Opinion

Goodbye Guests, Welcome Brothers.

T P Sreenivasan

T P Sreenivasan

Kerala witnessed unprecedented scenes of long lines of guest workers from other states of India patiently waiting at railway stations with light luggage, without any guarantee that they will be able to get seats on the special trains announced just the day before to go back to their villages. They have been working as unskilled labour in place of the young people of Kerala , who had begun to go to the Gulf countries in search of greener pastures. The phenomenon may be explained by economists and financial experts, but the whole process came into being without any prior planning, except by some agents who exploited the system. The same agents, who sent Keralites to the Gulf must have brought guest workers to fill the gaps.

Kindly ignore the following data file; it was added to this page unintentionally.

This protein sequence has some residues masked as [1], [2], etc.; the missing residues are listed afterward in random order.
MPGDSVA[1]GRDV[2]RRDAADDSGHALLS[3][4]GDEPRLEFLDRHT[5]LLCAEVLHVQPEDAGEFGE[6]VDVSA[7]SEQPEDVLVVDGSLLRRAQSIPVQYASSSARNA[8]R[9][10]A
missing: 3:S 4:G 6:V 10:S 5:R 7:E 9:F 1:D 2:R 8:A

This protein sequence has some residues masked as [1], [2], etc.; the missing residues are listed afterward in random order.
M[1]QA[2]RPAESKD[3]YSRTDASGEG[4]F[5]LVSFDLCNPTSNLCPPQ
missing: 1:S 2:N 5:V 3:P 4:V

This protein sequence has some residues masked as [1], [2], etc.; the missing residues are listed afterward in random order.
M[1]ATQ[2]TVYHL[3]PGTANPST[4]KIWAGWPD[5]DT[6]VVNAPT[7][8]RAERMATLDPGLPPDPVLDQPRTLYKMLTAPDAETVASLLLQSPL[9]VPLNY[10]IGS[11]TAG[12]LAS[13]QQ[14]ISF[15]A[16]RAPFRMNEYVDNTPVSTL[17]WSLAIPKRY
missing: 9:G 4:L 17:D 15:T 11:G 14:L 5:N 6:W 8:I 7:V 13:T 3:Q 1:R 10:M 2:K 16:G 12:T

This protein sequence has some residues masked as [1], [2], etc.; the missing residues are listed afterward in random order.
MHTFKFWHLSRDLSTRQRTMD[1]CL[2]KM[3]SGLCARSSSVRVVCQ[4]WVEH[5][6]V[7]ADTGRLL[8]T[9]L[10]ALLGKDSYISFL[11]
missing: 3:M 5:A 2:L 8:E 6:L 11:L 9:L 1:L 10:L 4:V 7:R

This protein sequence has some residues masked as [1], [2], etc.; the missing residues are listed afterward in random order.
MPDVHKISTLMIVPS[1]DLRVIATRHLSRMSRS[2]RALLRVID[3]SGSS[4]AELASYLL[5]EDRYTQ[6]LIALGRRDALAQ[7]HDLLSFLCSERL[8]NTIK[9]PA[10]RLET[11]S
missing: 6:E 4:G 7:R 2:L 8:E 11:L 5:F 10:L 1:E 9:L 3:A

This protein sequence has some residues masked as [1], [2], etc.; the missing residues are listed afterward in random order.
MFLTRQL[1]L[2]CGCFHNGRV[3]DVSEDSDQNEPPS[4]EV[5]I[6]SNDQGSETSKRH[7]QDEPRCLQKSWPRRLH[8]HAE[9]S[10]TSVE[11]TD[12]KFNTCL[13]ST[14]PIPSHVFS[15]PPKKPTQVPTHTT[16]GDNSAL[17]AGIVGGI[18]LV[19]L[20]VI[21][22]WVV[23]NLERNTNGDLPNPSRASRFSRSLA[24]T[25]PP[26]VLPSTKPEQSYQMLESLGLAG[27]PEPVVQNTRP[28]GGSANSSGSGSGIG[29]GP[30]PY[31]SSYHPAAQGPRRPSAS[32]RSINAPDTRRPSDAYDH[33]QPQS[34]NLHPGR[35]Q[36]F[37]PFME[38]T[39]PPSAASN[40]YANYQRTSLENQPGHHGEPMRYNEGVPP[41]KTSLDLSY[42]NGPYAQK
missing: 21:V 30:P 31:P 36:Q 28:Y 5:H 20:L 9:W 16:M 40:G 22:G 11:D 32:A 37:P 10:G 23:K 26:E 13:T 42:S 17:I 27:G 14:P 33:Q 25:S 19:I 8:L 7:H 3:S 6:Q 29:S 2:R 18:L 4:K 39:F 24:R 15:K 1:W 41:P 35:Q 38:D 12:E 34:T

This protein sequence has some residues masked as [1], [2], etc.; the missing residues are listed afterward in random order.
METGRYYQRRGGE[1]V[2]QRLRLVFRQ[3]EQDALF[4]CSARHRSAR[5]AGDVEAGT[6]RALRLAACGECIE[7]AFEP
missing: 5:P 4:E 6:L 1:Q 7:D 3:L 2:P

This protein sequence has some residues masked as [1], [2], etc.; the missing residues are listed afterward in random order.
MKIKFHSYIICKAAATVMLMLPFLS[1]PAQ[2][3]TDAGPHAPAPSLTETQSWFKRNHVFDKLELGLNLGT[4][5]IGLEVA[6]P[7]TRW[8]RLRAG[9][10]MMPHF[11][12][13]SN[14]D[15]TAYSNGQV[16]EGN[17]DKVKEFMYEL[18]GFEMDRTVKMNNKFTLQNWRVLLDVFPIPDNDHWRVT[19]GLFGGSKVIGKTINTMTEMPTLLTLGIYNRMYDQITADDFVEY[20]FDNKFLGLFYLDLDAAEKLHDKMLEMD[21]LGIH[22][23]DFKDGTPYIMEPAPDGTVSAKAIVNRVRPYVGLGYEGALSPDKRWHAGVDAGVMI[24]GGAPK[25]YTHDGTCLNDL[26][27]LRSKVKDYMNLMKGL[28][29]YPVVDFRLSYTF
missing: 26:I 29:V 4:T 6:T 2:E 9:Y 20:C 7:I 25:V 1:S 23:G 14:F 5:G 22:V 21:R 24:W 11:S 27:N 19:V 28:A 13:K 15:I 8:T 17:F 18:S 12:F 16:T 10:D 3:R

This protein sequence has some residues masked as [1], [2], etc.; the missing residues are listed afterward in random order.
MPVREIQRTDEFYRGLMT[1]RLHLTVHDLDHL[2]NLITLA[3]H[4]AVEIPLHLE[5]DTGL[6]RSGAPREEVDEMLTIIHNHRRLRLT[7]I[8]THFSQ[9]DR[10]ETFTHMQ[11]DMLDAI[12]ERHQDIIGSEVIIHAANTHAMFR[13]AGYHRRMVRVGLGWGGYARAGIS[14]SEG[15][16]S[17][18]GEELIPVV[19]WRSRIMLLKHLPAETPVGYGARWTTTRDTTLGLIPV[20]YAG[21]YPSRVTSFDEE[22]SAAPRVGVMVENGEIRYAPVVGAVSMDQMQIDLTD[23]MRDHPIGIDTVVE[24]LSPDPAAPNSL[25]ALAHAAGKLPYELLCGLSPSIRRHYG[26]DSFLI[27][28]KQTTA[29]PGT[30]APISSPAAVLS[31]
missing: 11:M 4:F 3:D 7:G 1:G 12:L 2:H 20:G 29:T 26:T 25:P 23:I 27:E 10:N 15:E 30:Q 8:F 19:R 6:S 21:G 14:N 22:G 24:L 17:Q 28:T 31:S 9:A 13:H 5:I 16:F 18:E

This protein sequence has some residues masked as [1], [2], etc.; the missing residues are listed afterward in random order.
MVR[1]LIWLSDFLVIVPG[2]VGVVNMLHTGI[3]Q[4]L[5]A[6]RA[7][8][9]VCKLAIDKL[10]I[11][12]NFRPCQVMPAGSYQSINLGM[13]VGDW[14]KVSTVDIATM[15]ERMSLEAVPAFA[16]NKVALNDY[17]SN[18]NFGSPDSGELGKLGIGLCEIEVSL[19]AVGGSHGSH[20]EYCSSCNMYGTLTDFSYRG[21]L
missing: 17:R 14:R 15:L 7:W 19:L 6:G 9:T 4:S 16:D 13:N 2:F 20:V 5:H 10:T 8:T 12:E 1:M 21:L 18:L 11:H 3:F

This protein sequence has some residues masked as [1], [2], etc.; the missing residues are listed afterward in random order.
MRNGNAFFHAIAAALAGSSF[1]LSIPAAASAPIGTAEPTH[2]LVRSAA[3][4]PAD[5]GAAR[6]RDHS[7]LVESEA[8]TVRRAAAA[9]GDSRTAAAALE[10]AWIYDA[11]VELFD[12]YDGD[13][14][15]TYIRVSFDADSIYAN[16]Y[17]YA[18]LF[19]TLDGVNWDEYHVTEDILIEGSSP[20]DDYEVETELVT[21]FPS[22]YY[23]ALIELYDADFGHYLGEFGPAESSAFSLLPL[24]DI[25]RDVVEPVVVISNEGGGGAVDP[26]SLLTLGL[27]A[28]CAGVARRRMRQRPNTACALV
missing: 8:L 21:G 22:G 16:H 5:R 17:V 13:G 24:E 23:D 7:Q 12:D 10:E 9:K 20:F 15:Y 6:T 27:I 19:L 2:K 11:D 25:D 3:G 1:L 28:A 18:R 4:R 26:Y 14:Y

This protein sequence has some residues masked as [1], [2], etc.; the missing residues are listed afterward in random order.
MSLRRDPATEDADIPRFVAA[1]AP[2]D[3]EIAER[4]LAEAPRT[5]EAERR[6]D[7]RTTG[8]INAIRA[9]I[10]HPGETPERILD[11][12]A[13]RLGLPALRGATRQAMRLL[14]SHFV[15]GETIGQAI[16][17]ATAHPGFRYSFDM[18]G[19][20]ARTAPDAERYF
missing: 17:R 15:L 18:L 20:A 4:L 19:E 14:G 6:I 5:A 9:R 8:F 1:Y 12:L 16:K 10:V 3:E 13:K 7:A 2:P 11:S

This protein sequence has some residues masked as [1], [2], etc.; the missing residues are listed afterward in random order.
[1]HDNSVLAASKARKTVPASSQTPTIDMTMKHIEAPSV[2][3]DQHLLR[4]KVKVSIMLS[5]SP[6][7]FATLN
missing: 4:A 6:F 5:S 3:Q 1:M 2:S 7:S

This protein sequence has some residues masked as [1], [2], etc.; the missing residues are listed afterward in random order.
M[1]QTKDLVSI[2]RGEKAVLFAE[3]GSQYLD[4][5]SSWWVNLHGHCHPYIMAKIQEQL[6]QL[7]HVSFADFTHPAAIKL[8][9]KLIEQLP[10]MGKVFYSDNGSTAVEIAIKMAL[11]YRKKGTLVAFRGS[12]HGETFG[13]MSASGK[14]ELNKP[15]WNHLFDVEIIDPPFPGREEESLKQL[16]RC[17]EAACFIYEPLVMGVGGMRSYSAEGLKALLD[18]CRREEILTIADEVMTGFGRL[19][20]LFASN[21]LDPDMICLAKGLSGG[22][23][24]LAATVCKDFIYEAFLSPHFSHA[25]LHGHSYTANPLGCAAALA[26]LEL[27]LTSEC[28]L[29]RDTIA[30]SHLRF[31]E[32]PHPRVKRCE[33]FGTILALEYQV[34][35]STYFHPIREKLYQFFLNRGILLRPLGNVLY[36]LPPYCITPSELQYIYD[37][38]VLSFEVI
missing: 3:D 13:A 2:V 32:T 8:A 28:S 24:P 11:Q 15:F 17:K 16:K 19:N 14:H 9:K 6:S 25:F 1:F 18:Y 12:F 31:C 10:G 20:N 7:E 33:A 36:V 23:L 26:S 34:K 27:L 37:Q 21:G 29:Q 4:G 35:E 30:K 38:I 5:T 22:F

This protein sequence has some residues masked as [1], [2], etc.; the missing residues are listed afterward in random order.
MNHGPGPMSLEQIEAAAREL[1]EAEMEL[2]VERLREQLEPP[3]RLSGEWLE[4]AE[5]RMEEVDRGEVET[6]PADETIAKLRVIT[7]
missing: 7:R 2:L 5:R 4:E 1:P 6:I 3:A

On the first day of the departure of the guest workers, five trains, carrying more than a thousand people each left from five railway stations without any incident. The whole process began after some of them had violated the lockdown rules and demonstrated on the streets, demanding the right of passage across the nation to their homes. But this time, it was a peaceful and friendly departure with smiles all around and expressions of expectation to return to Kerala in better times. They left because of unemployment and fear of the coronavirus, but they may have really nothing to expect in their hometowns except the initial joy of reuniting with their families. They were given food and other rations for the journey, but once they run out, they have to fend for themselves. The exodus will continue till the estimated four lakhs of workers return.